Thursday, September 03, 2015

Teton/Yellowstone RV Trip Day 7: Colter Bay to Bridge Bay



After my memories of prior visits to the Teton National Park, the actual sunrise was comparatively disappointing. A fog bank had settled in before the Teton range, obscuring our views of the mountain and denying me the opportunity to shoot the alpenglow. I tried as best as I could but having only the Canon S100 with me and not having ideal conditions made it difficult to extract a photo I would be happy with.

After breakfast, we moved the RV out of the park. The idea was that we could take our time on the boat while reserving a picnic area for lunch and possible swimming in the Bay. The boat rental was fairly straightforward and surprisingly generous. We had a fairly restricted area we could move the boat around in, but other than that we had complete freedom to explore provided we didn't beach the boat or damage the motor.
From the boat you get a good idea of how huge Colter Bay and the lake is, but it was fairly non-descript otherwise, though we did manage to get nice views of the mountains now that most of the fog had been burned off.
After that, we went into the picnic area, where we changed into swimming trunks in our RV and then went onto the lake to swim. It was too cold to swim for long, but Bowen in his wetsuit actually came into the water and swam around in it a few times, putting everyone else to shame.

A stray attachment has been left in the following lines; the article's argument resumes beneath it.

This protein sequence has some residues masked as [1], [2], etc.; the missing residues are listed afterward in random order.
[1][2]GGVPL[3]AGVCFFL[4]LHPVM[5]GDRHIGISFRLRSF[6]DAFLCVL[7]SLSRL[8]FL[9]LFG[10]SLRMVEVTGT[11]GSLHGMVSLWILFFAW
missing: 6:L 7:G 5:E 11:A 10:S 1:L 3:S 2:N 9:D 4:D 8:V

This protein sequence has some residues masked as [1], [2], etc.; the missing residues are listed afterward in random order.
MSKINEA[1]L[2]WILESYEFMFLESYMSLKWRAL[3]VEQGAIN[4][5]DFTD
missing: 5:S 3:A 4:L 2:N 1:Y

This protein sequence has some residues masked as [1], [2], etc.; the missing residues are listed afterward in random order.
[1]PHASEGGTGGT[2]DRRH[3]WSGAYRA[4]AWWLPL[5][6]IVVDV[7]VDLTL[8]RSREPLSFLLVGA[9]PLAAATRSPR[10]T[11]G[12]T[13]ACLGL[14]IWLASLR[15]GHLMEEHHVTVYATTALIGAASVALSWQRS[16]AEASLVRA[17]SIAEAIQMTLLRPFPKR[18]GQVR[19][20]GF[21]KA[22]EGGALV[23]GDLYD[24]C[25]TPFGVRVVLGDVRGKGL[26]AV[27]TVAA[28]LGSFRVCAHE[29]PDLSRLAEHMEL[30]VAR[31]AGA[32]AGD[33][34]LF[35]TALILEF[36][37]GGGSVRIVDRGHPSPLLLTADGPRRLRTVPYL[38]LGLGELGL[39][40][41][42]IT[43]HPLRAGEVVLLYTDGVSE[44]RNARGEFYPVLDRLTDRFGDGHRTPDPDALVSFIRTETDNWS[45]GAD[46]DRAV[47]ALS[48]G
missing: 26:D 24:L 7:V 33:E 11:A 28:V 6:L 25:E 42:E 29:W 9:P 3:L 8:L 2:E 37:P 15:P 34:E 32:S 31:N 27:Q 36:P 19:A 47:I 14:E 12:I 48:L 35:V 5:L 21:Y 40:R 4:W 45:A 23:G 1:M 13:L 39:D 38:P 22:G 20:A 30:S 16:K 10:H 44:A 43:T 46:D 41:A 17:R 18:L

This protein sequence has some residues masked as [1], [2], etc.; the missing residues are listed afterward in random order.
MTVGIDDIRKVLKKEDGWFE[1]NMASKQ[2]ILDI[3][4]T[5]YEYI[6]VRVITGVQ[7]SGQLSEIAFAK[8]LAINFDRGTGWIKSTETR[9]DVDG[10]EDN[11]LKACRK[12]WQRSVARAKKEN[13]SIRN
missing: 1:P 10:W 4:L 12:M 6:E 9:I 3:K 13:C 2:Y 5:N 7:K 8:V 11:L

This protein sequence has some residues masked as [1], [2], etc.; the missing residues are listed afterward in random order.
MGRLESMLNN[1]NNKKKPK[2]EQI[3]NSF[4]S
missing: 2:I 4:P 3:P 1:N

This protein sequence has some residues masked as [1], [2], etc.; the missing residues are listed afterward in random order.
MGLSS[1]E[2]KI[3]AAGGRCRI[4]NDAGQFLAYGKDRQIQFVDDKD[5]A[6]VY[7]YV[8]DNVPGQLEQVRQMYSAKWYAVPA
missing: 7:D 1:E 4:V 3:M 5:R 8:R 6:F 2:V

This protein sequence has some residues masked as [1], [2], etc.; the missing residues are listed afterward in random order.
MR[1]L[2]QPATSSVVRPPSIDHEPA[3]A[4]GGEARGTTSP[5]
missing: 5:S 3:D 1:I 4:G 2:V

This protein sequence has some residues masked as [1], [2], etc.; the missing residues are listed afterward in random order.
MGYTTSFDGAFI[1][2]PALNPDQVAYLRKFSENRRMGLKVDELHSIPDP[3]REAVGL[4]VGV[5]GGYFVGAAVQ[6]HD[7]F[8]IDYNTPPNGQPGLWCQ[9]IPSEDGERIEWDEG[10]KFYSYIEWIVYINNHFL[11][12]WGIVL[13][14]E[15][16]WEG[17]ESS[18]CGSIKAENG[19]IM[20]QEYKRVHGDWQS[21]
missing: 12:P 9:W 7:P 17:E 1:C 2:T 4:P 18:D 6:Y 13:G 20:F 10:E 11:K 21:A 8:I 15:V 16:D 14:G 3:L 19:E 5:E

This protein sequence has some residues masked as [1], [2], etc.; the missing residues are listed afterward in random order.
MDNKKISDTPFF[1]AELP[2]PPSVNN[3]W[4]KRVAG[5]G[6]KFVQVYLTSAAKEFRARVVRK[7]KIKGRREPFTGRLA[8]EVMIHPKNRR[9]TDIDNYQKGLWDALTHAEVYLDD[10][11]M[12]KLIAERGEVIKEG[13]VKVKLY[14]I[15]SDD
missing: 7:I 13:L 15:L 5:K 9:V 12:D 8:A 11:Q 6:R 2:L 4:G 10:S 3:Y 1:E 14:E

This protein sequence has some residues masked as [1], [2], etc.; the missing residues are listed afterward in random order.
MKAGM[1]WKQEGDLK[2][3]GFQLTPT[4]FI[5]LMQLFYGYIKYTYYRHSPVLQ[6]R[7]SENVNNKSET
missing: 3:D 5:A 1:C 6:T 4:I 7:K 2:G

After a picnic lunch at the gorgeous picnic area, we filled up our gas and drove back into Yellowstone Park. Late in the afternoon, there really weren't many places to stop for pictures when you have a 32 foot RV. We got into Bridge Bay and had to do "dry camping" for the first time on the trip.

Pulling up the RV into the dump site in order to dump the sewer and pick up water, I was fortunate in that the folks behind us knew what they were doing and told me what I was doing wrong. There are two separate feeds into the RV for water. One of them filled the water tanks, while the other one was a direct connection into the internal plumbing for when you're hooked up. If you turn on the water pump inside the RV, that draws water from the tanks when you turn on the tap. If you're actually hooked up, what you need to do is to actually turn off the pump and let the water pressure from the direct connection feed drive the water flow. So I'd been driving around with the water tanks empty, which is no big deal since I was hooked up every night, and probably helping with my gas mileage.

In any case, we managed to get the water tanks filled up and then went to our camp site and discovered to our horrors that the site was canted: the RV listed heavily to the right, and we'd all be sleeping tilted for the next 3 days. It also made cooking and cleaning a pain in the neck. It being late in the day, I decided to bear with it for the evening and then figure out a better solution the next day.

That evening, on a walk, we saw the elk who'd been lurking around the campground.

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